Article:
Possible to create instrument that trades like MA of a stock?

Discussion in 'Trading' started by dalegrief, Aug 1, 2003.

  1. MA=Moving Average

    Curious about this, would seem impossible, but maybe with options. Just wondering if anybody has ever heard of such a thing. thanks
  2. lindq


    Yes, buy the stock and it will follow the moving average of itself. If it does not, then the laws of nature have been suspended.

  3. .
  4. No

    Why would anyone want to try?
  5. just look at any chart with a short ma and figure it out
  6. What you need to do is buy x shares of the stock every day. Then your avg price will follow the moving avg.

    What a brilliant idea.

    Too bad its out in the public now, we could have sold it for millions.
  7. No I'm not kidding - I'm curious what YOU think such a make believe instrument would buy you over trading the actual security (presumably ignoring that prices during the day fluctuate all over the map and aren't just the one price reflected by an N day moving average)?


    As far as simply buying X shares every day - that will give you an average price over all those days of buying, but not necessarily a moving average since you can't really just roll off those shares you bought Y days ago at the price you paid for them (which you'd need to do for your average cost to track the moving average as days pass).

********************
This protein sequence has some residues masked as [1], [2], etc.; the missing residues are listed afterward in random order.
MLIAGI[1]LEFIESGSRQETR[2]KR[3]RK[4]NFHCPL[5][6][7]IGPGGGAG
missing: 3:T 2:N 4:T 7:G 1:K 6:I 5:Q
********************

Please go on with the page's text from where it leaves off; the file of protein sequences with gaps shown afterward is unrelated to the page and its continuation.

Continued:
8. You're right about stock777, that wouldn't give you anything close to what trades like the MA. Well PM me if you want. Its such a simple idea, but oneif it works would be incredibly profitable, just take a look at any chart with a short time frame ma and think about it.
  9. damir00

    damir00 Guest

    ok. N=1. just buy the close.
  10. Interesting idea, thinking outside the box which is great.

    Do you mean a basket of securities that trades in a smooth parabolic fashion, like the shape of an MA?

    ...or do you literally mean to find a way to hedge or scale a position such that your synthetic security's value is equal to an MA of the underlying at all times?
    #10     Aug 2, 2003